Frequently asked questions
Seems magical, how does Coyote really work?
I’m glad you asked. See how does it work.
Will using Coyote affect the total budget for a software development project?
It will have minimal impact initially, as developers ramp up on Coyote concepts. In the long run,
our experience with Azure teams suggests that it will help reduce the total budget. Coyote is
designed to add agility so that the development and testing processes move at a faster pace.
What type of projects will benefit most from using Coyote?
Projects that have to deal with concurrency/asynchrony or other non-deterministic issues (such as
timers, failures and re-orderings).
Will Coyote slow down my production code?
No, Coyote is very lightweight.
How much time will developers need to learn Coyote?
We have been working hard towards making Coyote accessible to all developers, however, we cannot
give a conclusive answer yet. We think that it won’t take long. A junior engineer that recently
joined an Azure team using Coyote said: “being a new developer to the team, one of the first few
things I worked on was Coyote, it was really quick to onboard, writing actual code is simple and
straightforward”. Tell us about your experience!
At what stage of the development lifecycle is it best to start using Coyote?
Ideally at the very beginning, since you need to design and build using Coyote APIs. It is better to
do testing while developing, not after you are ready to ship :)
How much additional effort is needed to test an existing system with Coyote?
Depends on what programming model and concurrency APIs you used for developing your existing system
because, for Coyote testing to work, it needs to understand the
non-determinism in your system. In some cases, this may be as simple as
System.Threading.Tasks.Task type with
Microsoft.Coyote.Tasks.Task. In other cases, you would
also have to model additional non-determinism, such as timers and external services. In general, we
recommend using Coyote in early stages of development.
How is Coyote being maintained and what level of support can we expect?
Coyote is currently an Open Source project on GitHub under the MIT license. Microsoft continues to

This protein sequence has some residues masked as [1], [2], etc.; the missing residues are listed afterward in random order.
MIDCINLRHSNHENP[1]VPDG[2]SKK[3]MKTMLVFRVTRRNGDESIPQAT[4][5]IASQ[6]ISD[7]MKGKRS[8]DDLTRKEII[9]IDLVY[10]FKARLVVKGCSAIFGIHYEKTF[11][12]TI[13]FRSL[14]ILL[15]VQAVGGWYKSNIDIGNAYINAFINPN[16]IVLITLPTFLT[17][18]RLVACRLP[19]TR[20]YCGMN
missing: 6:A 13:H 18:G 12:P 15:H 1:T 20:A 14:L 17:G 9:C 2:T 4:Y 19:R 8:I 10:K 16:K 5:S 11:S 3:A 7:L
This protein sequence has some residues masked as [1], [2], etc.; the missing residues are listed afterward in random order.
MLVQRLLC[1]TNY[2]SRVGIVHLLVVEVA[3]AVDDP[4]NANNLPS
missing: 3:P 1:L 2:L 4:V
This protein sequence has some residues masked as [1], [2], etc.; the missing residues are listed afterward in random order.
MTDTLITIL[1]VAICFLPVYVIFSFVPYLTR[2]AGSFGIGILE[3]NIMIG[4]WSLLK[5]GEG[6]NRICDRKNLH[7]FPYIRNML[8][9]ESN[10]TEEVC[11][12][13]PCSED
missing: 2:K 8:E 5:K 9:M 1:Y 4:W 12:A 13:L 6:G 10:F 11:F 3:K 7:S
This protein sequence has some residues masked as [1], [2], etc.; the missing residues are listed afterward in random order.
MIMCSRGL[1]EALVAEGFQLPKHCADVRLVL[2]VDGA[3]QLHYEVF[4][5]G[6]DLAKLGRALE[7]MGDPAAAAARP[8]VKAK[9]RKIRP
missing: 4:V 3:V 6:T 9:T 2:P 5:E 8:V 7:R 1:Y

invest in Coyote and accepts community contributions as well. Issues can be posted there and will be
resolved in a timely manner.
How do Coyote actors compare against other actor frameworks?
How is Coyote different from other similar systems out there?
One comparison point for Coyote would be other offerings that help build reliable systems. It would
be difficult to give an exhaustive answer here, but Coyote is quite unique in its combination of
powerful testing and very light run-time requirements (i.e., it requires the .NET Core only).
Other systems might require a buy-in to a particular distributed runtime or messaging system, or
might not help much in the way of testing custom business logic. You can adapt Coyote to work with
whatever platform you are using today.
Is Coyote only available with Azure?
No, Coyote can run in any Windows or Linux machine, regardless if it is a local machine or a VM on
How many machines do you need to run a Coyote program?
A Coyote program is hosted in a .NET process, so it can easily run on just one machine. You can also
create a distributed Coyote program by connecting multiple processes, each running Coyote. You are
free to use any distributed host platform as well as any messaging system that you want.
Can Coyote be used with any existing distributed host and communication platform?
Yes, Coyote does not constrain you. Coyote is built on top of the .NET Task Parallel Library, and on
its own only executes in-memory in the scope of a single .NET process. To build a distributed Coyote
program, you are free to use any distributed host and communication mechanism that you like. All you
need to do is host your .NET processes (that execute your Coyote code) using your favorite
distributed system/framework (such as Kubernetes or Azure Service
Fabric) and connect these processes
using your favorite communication/messaging mechanism (such as gRPC, Apache
Kafka or Azure Service
Bus). To help you, there is a sample that
shows how Coyote can be used with Azure Service Bus.
Is it meaningful to use Coyote for a program that runs on a single machine only?
Sure, in fact most testing with Coyote is performed on a single machine. Many Coyote users today
build reliable cloud services, and Coyote itself is not service-specific. You can use it to build
and test any kind of asynchronous .NET program that needs to be reliable.